Little Red Hood
rating: +5+x

It was a beautiful, sunny afternoon, perfectly fit for baking cake. So good was the cake her mother made that Blanchette suggested taking some to her grandma. Her mother agreed and quickly prepared a basket with a few slices of cake, a bottle of wine, apples and pears. Blanchette took her favourite red hood and the basket and went out.

The birds were singing; the breeze was whispering, and the sky was cloudless and clear. The earth was covered in green grass with patches of white or blue flowers sprinkled about. Blanchette's red hood stood out in the greenish forest, its golden embroidery faintly glowing in the sun's rays. This favourite red hood of hers was a dear gift from her grandma, who was rumoured to be a witch. She was on the usual path to her grandma's house, a path blessed by the fairies so no one could be hurt while on it.

When she was a fourth of the way there, she met with Bailey the old boar, a friend of both her and her grandma.

"Greetings Little Red Hood, going to your grandma's - snort- ?"

"Yes. My mother made a delicious cake that I want to share with her," she said, lifting the basket.

"Why, that's wonderful to hear," half laughed, half snorted the boar. "But," the boar looked Blanchette in the eye, "Be careful, a trickster has been causing trouble as of late," he said in a somber voice.

"Thanks for warning me, I will be careful." She nodded cheerfully.

"Alright, have a good day still."

"Be seeing you."

She walked on, admiring the red and yellow flowers, the blue butterflies, the occasional golden butterfly until she was two fourths of the way to her grandma's house. Among yellow and red flowers she saw a glowing white flower, taller than the others. She approached it with timid curiosity. When she was closer, a bee jumped from it. It stood there for a second before spinning in the air and turning into a little fairy with bee wings.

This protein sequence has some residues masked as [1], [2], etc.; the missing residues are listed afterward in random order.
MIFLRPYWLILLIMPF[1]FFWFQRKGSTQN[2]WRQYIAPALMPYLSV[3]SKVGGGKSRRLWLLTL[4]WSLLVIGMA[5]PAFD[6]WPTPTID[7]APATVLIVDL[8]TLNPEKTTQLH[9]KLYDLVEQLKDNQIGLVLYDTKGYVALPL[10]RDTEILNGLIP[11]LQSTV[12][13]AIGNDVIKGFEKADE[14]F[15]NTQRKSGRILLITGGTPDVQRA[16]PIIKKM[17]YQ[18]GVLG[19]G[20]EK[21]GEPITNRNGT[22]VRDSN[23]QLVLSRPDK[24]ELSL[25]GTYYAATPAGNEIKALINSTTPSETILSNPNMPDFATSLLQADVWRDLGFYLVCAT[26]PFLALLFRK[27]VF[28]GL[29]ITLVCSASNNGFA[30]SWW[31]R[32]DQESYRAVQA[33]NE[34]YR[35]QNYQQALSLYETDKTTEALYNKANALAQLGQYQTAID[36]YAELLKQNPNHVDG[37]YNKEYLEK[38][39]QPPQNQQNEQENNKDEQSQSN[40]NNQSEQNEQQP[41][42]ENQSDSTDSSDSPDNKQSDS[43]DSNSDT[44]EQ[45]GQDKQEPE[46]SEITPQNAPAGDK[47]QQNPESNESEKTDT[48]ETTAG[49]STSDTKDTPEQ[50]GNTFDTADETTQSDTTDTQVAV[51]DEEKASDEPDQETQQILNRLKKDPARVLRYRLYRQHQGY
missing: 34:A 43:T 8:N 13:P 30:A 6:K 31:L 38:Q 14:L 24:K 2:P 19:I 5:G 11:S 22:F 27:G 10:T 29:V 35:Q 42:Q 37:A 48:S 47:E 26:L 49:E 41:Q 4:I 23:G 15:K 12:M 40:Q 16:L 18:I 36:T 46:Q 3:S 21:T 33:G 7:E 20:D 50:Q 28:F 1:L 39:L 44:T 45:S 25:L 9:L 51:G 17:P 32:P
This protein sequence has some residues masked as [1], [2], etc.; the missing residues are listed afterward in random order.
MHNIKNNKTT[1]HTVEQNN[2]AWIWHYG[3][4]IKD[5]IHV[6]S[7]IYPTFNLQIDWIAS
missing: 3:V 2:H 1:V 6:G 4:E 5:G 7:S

"Hello Little Red Hood. Where to?" asked the fairy while buzzing around the girl.

"To my grandma," said the girl while showing the basket. "May I ask you something, little fairy?" said Blanchette with a slight frown. "Do you know of any tricksters causing trouble recently?"

"Hm." the fairy stopped in the air. "In this forest lives but one trickster, a fairy known as Jack Goodfellow. He's a servant of the King, he wouldn't just cause trouble for anyone." The fairy brought her hand to her chin. "I hope he's not gone mad like his father."

"Hmmm, thank you." Blanchette had a worried expression. "I should get going now."

"Be safe!" said the fairy before going back into the flower.

When Blanchette was three fourths there, a black werewolf appeared in her way. Its fur was like the night, its teeth were like the moon, and its eyes were like two red stars.

"Good day, dearest Red Hood, what brings you this way?" asked the wolf while smiling.

"I'm going to my grandma's. Do I know you?" she asked with a slight frown.

"Oh, that sounds lovely." said the wolf, as he sized her up from feet to head. "Lovely enough to eat whole…" he thought.